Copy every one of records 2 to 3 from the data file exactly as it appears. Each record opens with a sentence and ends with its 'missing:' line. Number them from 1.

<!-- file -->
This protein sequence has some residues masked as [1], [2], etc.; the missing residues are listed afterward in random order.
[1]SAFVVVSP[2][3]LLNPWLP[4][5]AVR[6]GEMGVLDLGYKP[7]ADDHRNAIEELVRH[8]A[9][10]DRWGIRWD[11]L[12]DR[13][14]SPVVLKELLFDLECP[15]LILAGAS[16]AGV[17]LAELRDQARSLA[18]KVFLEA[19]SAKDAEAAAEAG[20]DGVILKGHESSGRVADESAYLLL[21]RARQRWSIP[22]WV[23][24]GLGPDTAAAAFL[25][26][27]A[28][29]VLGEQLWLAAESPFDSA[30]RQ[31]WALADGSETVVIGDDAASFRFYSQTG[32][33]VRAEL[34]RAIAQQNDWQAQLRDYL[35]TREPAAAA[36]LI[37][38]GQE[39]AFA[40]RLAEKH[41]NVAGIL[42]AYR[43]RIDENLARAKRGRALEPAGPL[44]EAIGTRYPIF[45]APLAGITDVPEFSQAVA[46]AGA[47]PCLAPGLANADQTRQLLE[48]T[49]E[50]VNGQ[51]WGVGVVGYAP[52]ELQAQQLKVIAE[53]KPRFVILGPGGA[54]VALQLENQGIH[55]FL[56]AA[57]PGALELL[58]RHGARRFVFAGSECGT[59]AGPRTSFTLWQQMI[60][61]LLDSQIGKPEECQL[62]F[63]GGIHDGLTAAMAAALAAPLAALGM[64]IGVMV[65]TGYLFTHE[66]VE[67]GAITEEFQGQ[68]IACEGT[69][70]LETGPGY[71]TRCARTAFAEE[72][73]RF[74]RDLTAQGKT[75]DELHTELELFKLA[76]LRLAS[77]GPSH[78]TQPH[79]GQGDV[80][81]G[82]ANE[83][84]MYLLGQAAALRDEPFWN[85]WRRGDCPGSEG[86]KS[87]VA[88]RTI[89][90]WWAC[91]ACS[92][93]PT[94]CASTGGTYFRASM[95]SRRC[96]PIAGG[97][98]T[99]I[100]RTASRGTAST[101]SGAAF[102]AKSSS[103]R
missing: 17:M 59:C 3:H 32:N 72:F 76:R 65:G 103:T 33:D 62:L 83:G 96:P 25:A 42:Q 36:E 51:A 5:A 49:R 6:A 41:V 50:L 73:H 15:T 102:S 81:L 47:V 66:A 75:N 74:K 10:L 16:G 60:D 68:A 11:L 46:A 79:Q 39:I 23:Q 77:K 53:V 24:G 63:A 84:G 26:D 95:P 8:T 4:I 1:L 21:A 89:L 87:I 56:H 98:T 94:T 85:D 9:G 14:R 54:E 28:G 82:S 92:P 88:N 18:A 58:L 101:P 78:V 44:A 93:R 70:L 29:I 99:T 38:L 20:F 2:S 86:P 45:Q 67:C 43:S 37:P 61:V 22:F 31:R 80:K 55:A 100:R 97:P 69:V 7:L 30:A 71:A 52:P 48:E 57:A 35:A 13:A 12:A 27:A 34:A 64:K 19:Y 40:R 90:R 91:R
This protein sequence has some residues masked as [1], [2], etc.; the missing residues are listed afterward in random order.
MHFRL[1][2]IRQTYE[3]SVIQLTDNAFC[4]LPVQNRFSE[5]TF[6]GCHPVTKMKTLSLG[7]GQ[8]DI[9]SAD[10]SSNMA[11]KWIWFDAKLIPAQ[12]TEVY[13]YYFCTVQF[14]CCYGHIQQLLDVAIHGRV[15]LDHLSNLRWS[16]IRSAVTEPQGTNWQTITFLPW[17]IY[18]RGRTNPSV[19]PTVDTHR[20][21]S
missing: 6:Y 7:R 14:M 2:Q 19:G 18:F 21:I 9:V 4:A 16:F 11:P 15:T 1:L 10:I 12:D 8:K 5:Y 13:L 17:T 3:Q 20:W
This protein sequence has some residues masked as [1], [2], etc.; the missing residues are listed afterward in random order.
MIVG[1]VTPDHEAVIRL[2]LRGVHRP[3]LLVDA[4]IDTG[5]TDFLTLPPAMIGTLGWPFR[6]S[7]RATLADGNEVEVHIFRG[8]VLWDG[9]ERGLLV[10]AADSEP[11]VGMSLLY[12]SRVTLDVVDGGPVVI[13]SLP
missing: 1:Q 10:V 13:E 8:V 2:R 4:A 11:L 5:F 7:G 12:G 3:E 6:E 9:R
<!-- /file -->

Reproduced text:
This protein sequence has some residues masked as [1], [2], etc.; the missing residues are listed afterward in random order.
MHFRL[1][2]IRQTYE[3]SVIQLTDNAFC[4]LPVQNRFSE[5]TF[6]GCHPVTKMKTLSLG[7]GQ[8]DI[9]SAD[10]SSNMA[11]KWIWFDAKLIPAQ[12]TEVY[13]YYFCTVQF[14]CCYGHIQQLLDVAIHGRV[15]LDHLSNLRWS[16]IRSAVTEPQGTNWQTITFLPW[17]IY[18]RGRTNPSV[19]PTVDTHR[20][21]S
missing: 6:Y 7:R 14:M 2:Q 19:G 18:F 21:I 9:V 4:A 16:F 11:P 15:T 1:L 10:I 12:D 8:K 5:Y 13:L 17:T 3:Q 20:W
This protein sequence has some residues masked as [1], [2], etc.; the missing residues are listed afterward in random order.
MIVG[1]VTPDHEAVIRL[2]LRGVHRP[3]LLVDA[4]IDTG[5]TDFLTLPPAMIGTLGWPFR[6]S[7]RATLADGNEVEVHIFRG[8]VLWDG[9]ERGLLV[10]AADSEP[11]VGMSLLY[12]SRVTLDVVDGGPVVI[13]SLP
missing: 1:Q 10:V 13:E 8:V 2:R 4:A 11:L 5:F 7:G 12:G 3:E 6:E 9:R